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Chemical Datasheet

AMMONIUM PHOSPHATE

Chemical Identifiers | Hazards | Response Recommendations | Physical Properties | Regulatory Information | Alternate Chemical Names

Chemical Identifiers

CAS Number - Chemical Abstracts Service registry number. Unique identification number assigned to this chemical by the American Chemical Society.

UN/NA Number - The United Nations-North America number (also called UN number or DOT number). 4-digit number identifying an individual chemical or group of chemicals with similar characteristics. Required on shipping papers; often shown on placards or labels. This numbering system was developed by the U.S. Department of Transportation, and then became the UN standard system for classifying hazardous materials.

DOT Hazard Label - U.S. Department of Transportation hazard warning label for the chemical (such as flammable liquid or corrosive). This label must be displayed on shipped packages, railroad tank cars, and tank trucks according to specifications described in 49 CFR 172.

CHRIS Code - 3-letter code used by the U.S. Coast Guard to identify individual chemicals included in its CHRIS (Chemical Hazards Response Information System) manual.

NFPA 704 - Text description of the diamond-shaped placard, which contains codes indicating the level of the chemical's health, flammability, and instability hazards, along with special hazards such as water- and air-reactivity. See a guide to the NFPA diamond.

General Description - Brief description of the chemical's general appearance, behavior, and hazardousness.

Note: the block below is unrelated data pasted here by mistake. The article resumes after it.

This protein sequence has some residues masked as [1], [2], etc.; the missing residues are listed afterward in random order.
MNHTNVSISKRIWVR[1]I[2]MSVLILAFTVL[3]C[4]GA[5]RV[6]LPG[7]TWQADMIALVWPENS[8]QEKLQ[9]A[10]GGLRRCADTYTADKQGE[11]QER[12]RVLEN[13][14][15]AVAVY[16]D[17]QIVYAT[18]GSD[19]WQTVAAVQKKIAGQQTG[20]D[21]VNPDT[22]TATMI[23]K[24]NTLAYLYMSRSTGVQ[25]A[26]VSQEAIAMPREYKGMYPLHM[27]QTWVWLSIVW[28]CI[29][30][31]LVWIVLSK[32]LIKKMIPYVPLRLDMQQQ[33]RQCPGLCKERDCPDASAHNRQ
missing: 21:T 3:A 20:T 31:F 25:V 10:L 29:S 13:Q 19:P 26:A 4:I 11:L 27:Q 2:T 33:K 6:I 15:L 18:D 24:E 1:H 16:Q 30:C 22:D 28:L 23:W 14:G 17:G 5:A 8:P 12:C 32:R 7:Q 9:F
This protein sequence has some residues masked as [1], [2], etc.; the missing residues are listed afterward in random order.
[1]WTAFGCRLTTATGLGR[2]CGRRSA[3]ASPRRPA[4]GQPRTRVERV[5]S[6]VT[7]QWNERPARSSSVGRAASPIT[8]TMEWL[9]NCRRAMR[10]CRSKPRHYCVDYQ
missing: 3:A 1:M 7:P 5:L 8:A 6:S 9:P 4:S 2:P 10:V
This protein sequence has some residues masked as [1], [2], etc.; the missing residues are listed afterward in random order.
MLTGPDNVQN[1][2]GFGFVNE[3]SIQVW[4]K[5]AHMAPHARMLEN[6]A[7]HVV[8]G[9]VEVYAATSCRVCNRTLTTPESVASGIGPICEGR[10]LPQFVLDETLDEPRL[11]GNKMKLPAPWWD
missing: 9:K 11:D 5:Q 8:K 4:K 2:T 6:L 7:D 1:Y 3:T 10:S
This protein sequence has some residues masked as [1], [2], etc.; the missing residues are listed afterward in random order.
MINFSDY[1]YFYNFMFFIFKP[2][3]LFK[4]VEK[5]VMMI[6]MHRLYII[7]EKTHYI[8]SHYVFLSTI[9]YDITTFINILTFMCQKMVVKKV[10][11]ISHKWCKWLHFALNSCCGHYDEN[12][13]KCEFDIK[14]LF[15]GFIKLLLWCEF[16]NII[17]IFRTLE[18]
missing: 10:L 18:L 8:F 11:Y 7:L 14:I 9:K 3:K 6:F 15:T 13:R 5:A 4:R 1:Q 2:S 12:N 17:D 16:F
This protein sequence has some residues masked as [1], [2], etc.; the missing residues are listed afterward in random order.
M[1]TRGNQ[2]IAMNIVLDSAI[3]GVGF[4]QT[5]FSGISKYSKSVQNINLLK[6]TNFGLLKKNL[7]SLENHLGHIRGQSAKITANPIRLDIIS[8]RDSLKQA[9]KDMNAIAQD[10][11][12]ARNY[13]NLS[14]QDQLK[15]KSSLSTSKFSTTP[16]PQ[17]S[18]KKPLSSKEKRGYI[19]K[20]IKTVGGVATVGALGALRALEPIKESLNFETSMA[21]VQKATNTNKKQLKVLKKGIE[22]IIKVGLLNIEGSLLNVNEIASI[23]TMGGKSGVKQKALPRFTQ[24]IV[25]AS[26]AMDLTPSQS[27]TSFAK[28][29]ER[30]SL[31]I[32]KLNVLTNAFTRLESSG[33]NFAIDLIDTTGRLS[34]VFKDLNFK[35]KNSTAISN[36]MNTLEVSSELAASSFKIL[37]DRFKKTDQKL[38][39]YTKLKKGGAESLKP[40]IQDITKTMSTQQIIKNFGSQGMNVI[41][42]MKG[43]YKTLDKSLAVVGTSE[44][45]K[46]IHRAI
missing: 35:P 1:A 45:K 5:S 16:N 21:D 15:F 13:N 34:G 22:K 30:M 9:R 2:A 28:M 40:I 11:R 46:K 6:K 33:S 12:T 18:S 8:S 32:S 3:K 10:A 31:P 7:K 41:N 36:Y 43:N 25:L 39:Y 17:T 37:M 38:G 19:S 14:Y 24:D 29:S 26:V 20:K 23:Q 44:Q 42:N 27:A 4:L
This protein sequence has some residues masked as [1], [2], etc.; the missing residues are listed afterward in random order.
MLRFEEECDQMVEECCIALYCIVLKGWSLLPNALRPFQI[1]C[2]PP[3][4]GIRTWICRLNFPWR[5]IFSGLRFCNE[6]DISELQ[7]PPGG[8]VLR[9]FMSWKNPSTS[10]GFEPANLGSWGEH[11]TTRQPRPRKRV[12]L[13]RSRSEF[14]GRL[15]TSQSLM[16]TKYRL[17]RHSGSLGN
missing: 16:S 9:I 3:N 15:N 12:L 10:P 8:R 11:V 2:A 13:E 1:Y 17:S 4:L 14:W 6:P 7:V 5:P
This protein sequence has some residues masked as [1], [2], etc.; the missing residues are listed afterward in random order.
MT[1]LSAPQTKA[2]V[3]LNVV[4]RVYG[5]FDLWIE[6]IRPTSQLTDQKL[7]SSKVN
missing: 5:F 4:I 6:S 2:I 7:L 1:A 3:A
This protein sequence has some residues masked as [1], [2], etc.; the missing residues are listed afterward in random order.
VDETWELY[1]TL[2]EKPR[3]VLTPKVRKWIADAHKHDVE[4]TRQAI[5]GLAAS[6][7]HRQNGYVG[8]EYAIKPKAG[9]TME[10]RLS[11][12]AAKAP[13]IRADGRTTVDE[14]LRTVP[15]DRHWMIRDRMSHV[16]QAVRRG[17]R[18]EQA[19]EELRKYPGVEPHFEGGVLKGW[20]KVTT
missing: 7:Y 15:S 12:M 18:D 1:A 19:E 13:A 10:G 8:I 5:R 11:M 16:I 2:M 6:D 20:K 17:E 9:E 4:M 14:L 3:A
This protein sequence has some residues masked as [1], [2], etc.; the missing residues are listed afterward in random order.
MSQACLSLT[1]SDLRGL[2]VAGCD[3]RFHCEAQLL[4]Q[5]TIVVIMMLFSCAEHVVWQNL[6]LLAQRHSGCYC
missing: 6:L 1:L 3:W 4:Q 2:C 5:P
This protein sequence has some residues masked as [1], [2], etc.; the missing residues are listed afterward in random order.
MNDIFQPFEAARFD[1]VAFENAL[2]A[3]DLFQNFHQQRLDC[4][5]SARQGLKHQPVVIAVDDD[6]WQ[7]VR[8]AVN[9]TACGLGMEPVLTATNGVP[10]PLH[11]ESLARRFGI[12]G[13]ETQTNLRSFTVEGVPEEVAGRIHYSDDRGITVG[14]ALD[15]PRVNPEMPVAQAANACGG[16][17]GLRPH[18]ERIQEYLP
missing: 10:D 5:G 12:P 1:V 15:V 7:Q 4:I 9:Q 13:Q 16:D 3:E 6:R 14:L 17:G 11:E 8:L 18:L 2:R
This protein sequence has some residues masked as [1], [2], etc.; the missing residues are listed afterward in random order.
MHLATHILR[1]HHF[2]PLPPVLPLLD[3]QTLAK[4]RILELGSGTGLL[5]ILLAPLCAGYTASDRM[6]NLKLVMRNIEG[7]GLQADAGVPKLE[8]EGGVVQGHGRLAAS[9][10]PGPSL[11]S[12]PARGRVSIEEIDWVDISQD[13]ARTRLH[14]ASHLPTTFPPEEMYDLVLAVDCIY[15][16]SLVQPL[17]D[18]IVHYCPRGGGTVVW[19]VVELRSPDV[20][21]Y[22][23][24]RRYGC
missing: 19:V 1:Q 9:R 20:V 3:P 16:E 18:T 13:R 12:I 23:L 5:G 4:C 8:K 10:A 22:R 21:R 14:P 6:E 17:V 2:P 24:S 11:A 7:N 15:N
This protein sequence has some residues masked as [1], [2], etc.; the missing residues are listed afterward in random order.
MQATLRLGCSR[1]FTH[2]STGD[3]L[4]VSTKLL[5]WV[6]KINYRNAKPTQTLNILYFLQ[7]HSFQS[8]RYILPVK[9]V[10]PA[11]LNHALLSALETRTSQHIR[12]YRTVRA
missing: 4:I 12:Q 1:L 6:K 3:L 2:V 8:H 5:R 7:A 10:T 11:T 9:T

List of data sources.
CAS Number UN/NA Number DOT Hazard Label CHRIS Code
  • 7722-76-1
  • 7783-28-0
none data unavailable
NFPA 704
data unavailable
General Description
White solid with a weak odor of ammonia. Sinks and mixes with water. (USCG, 1999)

Hazards

Reactivity Alerts - Special alerts if the chemical is especially reactive (see list of reactivity alerts).

Air & Water Reactions - Special alerts if the chemical reacts with air, water, or moisture.

Fire Hazard - Description of the chemical's fire hazards (such as flammability, explosion risk, or byproducts that may evolve if the chemical is burned).

Health Hazard - Description of the chemical's health hazards (such as toxicity, flammability, or corrosivity).

Reactivity Profile - Description of the chemical's potential reactivity with other chemicals, air, and water. Also includes any other intrinsic reactive hazards (such as polymerizable or peroxidizable).

Reactive Groups - List of reactive groups that the chemical is assigned to, based on its known chemistry. Reactive groups are categories of chemicals that react in similar ways because their chemical structures are similar. Reactive groups are used to predict reactivity when you add a chemical to MyChemicals. Read more about reactive groups.

Potentially Incompatible Absorbents - Absorbents are products that can be used to soak up liquids from spills. However, some absorbents can react with particular chemicals (that is, they are incompatible), so caution should be used in selecting the correct absorbent for your situation. This section provides a list of potentially incompatible absorbents that have been known to react with liquids assigned to one or more of the reactive groups listed on this datasheet. Read more about absorbents, including situations to watch out for.

List of data sources.
Reactivity Alerts
none
Air & Water Reactions
Water soluble.
Fire Hazard
Special Hazards of Combustion Products: Toxic and irritating fumes of ammonia and oxides of nitrogen may form in fires. (USCG, 1999)
Health Hazard